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BIOL370 Study Guide - Final Guide: Active Transport, Blood Vessel, Respiratory System

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Dinu Nesan
Study Guide

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Lecture 7: The Kidney
- Transporter expression in epithelial cells controls solute uptake & deposition
- Length of the loop is directly related to urine concentration
- Single effect based on active NaCl transport
- Countercurrent multiplication is a key to producing concentrated urine
- Endocrine regulation of urine formation
- Internal organ with multiple cell types “tubule” that maintains ion & water balance
- Vertebrate kidney (6 roles in homeostasis)
o Ion balance: Na+
o Osmotic balance: Urine volume
o Blood pressure: Long term regulator
o pH balance: w/ Respiratory system [H+ vs. HCO3
o Excretion of metabolic wastes & toxins
o Hormone production: Renin that controls BP & Erythropoietin that regulates RBC synthesis
- Mammalian kidney (Filtration Reabsorption Secretion Excretion)
o Outer cortex + Inner medulla
o Kidney Ureter Urinary bladder Urethra
o Functional unit of the kidney: Nephron
Renal tubule: 1 layer of transport epithelium with specific transport functions @ different
Associated vasculature “blood vessels”: Glomerulus surrounded by Bowman’s capsule &
capillary beds that surrounds the renal tubule
o Cortical Nephrons: Loop of Henle is located predominately @ outer cortex
Peritubular capillaries are efferent arterioles that drains the cortical nephrons
o Juxtamedullary Nephrons: Loop of Henle is located deep into the inner medulla
Vasa recta are efferent arterioles that drains the juxtaglometular nephrons
- Function of the Kidney
o Urine formation
Primary urine (introduced into the kidney via ultrafiltration) Definitive urine (solution
before elimination)
Ultrafiltration: Pressure driven mass flow
o Filtration of blood at the glomerulus
Water & small solutes crosses the glomerular wall through filtration slits
Blood cells & large macromolecules are not filtered/retained
Fenestrated glomerular capillaries are lined with podocytes (with pedicles)
Mesangial cells in-between capillaries with podocytes to control blood pressure &
filtration within glomerulus, they can initiate contraction to restrict blood flow
Glomerular Filtration Rate (GFR): The amount of filtrate production per minute @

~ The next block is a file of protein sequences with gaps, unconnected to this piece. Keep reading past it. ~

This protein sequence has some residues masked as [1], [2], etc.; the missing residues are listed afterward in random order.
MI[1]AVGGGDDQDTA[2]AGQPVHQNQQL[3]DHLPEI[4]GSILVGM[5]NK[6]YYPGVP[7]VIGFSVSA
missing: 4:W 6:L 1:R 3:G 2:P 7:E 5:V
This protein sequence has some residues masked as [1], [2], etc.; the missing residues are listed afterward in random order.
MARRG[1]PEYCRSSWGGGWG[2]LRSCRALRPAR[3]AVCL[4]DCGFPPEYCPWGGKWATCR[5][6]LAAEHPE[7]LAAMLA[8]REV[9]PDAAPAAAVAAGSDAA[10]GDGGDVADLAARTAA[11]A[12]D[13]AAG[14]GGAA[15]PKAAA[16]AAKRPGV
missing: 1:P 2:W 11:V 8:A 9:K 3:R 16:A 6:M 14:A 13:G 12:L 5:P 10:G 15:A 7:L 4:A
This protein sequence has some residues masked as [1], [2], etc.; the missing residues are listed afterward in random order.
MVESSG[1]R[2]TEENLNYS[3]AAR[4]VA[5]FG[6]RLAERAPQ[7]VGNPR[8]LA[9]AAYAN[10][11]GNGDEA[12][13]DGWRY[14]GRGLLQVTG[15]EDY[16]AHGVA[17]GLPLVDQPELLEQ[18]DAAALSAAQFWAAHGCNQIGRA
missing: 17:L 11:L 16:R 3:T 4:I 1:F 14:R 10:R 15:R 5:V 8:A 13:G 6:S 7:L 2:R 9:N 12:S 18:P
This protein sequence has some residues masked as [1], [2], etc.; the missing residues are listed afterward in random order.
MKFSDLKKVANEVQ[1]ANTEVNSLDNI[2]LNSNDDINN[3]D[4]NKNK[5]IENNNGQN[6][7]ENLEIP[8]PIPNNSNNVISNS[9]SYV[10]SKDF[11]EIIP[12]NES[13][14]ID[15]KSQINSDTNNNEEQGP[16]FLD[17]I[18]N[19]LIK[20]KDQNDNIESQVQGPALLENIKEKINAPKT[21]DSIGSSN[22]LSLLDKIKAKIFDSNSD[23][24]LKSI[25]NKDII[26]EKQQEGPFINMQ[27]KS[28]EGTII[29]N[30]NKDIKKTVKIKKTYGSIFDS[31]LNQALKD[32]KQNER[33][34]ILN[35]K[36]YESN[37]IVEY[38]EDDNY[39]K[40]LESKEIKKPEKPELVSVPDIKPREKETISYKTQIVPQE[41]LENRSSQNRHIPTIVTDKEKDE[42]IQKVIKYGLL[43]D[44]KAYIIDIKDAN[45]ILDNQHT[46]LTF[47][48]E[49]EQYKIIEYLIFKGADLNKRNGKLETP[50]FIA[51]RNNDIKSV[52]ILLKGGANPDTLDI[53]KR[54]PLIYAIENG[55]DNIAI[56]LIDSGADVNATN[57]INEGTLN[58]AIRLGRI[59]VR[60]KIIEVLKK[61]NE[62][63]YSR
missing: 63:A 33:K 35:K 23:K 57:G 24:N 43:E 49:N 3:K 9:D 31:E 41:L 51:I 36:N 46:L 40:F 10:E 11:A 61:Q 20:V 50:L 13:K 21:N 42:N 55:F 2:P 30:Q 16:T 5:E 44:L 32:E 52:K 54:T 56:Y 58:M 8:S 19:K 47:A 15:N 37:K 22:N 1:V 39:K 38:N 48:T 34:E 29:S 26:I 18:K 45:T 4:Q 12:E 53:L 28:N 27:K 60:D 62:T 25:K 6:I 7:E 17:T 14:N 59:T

Determined by balance of pressures across the glomerular wall (3)
o Glomerular capillary hydrostatic pressure (60mm Hg)
o Bowman’s capsule hydrostatic pressure (15mm Hg)
o Oncotic pressure (30mm Hg): Osmotic pressure due to protein in blood
GFR = 15mm Hg
Intrinsic Regulation of GFR (3)
Myogenic regulation: Autocrine regulated, constriction/dilation of afferent arteriole
o ↑GFR ↑ Filtration pressure ↑Capillary pressure ↑ Afferent
arteriolar pressure Arteriole SM stretches ↑ Constriction of afferent
tubule ↓ GFR
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Tubuloglomerular feedback @ Juxtaglomerular apparatus
o Macula densa cells in the distal tubule can signal Juxtaglomerular cells in the
afferent arteriole to control the diameter of the afferent arteriole
o ↑ GFR ↑ Filtration pressure Capillary pressure ↑ Flow @ macula
densa of distal tubule Chemical signal release ↑ Constriction of
afferent tubule Capillary pressure
Mesangial control: Changes in filtration apparatus to alter the permeability of the
Extrinsic Regulation of GFR (3 hormones)
Vasopressin: Antidiuretic to ↓ Loss of H2O
Renin-Angiotensin Aldosterone pathway: Increases Salt retention, ↓ H2O loss
Atrial Natriuretic peptide: Increases GFR
Filtrate flows from the Bowman’s capsule into the proximal tubule
o Reabsorption where specific molecules in the filtrate are removed back to the blood
Most water & salt is reabsorbed using transport proteins & energy
Renal threshold: The rate of reabsorption is limited by the # of transporters
o Concentration of specific solute can overwhelm re-absorptive capacity
Most reabsorption, and some secretion takes place at the proximal tubule
Na+ cotransporter with inorganic or organic molecules
Water then follows by osmosis
Major driving force: Na+/K+ ATPase @ basolateral membrane (Primary transporter)
E.g. Glucose reabsorption via secondary active transport
o Basolateral Na+/K+ ATPase pumps out Na+ (favorable inward Na+ gradient) @
apical side
o Apical: Na+/Glucose cotransporter (Secondary transporter) & Na+/H+
exchanger brings Na+ & glucose into the cells
o Basolateral: Glucose permease allows glucose to cross via facilitated diffusion
o Secretion of specific molecules into the filtrate
Molecules that are secreted include K+, NH4
+, H+, pharmaceuticles etc.
Loop of Henle: Descending (H2O reabsorption) & Ascending (Solute reabsorption)
Descending limb: Permeable to water (aquaporin)
o Water is reabsorbed & primary urine becomes more concentrated
o 300mOsM 1200mOsM
o H2O enters from the apical side via osmosis
Ascending limb: Impermeable to water (no aquaporin)
o Ion are reabsorbed & primary urine becomes dilute
o Apical NKCC, K+ secreted @ apical side
o Basolateral Na+/K+ ATPase excretes Na, Cl-/K+ cotransporter excretes Cl- & K+,
Cl- channel excretes Cl-
o 1200 mOsM 100 mOsM
Distal tubule: Reabsorption completed
Hormone mediated regulation of solutes & water uptake, alters the level & activities
of transport proteins
o Adrenal gland cortex: mineralocorticoid
o Hypothalamic-pituitary: vasopressin
o Parathyroid: Parathyroid hormone
Apical: Na+-Cl- cotransporter takes both in, Na+ is excreted @ basolateral side via
Na+/K+ ATPase & Cl- leaves @ basolateral side via Cl- channels, K+ is secreted
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